No More Fairs
Spiegler was eager to reiterate that despite the “pre-fair mood,” the company has no plans to launch a new edition of the Art Basel fair in Buenos Aires—at least not now, or in the near future. “There’s a limited capacity for the art world to generate enough work to fill a fourth Art Basel fair with the same level of quality,” he told artnet News.
“For Buenos Aires, the idea is that the city’s investment that will be recouped through economic development, as well as the very valuable thing of positioning itself as a cultural capital. Fortunately with us as a partner, we can bring in a lot of funding.”
Indeed, as with previous Art Basel ventures, sponsorship money is plentiful. The company announced this week that its longtime supporter, UBS, would act as the lead sponsor for the Cities program. Audemars Piguet, BMW, and Chandon signed on as well. The initiative has also successfully secured sponsorship from local corporations such as Aeropuertos VIP Club, Bodega del Desierto, and Bodega Colomé, further bolstering its undisclosed programming budget.
The government of Buenos Aires itself has also lent a great deal of funding, especially for Art Basel’s partnerships with local institutions. In this respect, though, Foret had to be careful.
“We’ve been very cautious when talking to the city about finding funding. What we didn’t want was for us to come into town and suddenly find that the funding for institutions would have been impacted by our presence and our ambitious program,” he said. (A representative for Art Basel declined to specify the exact ratio of public to private funding.)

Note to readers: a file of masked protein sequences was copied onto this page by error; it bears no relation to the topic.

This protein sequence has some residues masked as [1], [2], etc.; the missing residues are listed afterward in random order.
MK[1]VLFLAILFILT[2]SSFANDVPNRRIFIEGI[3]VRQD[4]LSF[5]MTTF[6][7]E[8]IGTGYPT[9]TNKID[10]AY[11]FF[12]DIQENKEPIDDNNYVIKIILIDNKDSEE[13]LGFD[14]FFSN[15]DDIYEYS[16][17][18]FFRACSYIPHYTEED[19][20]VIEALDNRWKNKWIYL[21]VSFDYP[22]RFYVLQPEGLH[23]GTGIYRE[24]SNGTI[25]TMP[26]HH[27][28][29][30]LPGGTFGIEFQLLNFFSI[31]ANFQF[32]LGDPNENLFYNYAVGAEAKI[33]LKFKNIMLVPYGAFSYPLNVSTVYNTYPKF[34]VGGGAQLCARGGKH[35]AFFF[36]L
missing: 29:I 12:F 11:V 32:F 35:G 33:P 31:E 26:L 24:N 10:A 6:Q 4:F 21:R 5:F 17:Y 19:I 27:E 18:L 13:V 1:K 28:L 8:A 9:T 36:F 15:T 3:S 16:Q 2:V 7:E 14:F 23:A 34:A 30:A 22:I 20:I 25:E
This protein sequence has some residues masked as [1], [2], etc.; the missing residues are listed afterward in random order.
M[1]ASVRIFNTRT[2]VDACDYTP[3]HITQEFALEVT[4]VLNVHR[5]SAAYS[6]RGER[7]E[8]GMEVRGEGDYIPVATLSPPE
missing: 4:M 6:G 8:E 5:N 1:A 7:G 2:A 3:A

Buzz and Money
Despite the flashy opening, the organizers insist that the project is designed as much to generate cultural infrastructure and money for local art institutions as to generate buzz. Currently, Art Basel Cities is promoting the crowdfunding of projects for local nonprofits—including a new kitchen and communal dining space for the gallery La Ira de Dios and the first catalogue printed by the independent art space Móvil—on its Kickstarter page.
Next on the agenda, Cities will sponsor professional residencies and internships for Argentinian students at international galleries and other art institutions.
The entire Buenos Aires initiative will culminate in September 2018 with Art Basel Cities Week, six days of yet-to-be-determined public programming organized by curator Cecilia Alemani, who was recently named artistic director of the project. The initiative will be accompanied by a citywide public art program. “I think it’s a very good moment for Buenos Aires,” said Adriana Rosenberg, the director of the local art center Fundación Proa.
Foret has described Art Basel Cities as a “multi-year engagement” with no clear endpoint. Art Basel plans to track the measurable, long-term effects of initiatives like these on art tourism and market transactions well into the future.
“We are commissioned by the government of Buenos Aires, who want to see this art scene grow and establish strong connections internationally, and create opportunities for cultural exchange internationally,” he said. “But our client is not the government; the first client we have is actually the Buenos Aires art scene.”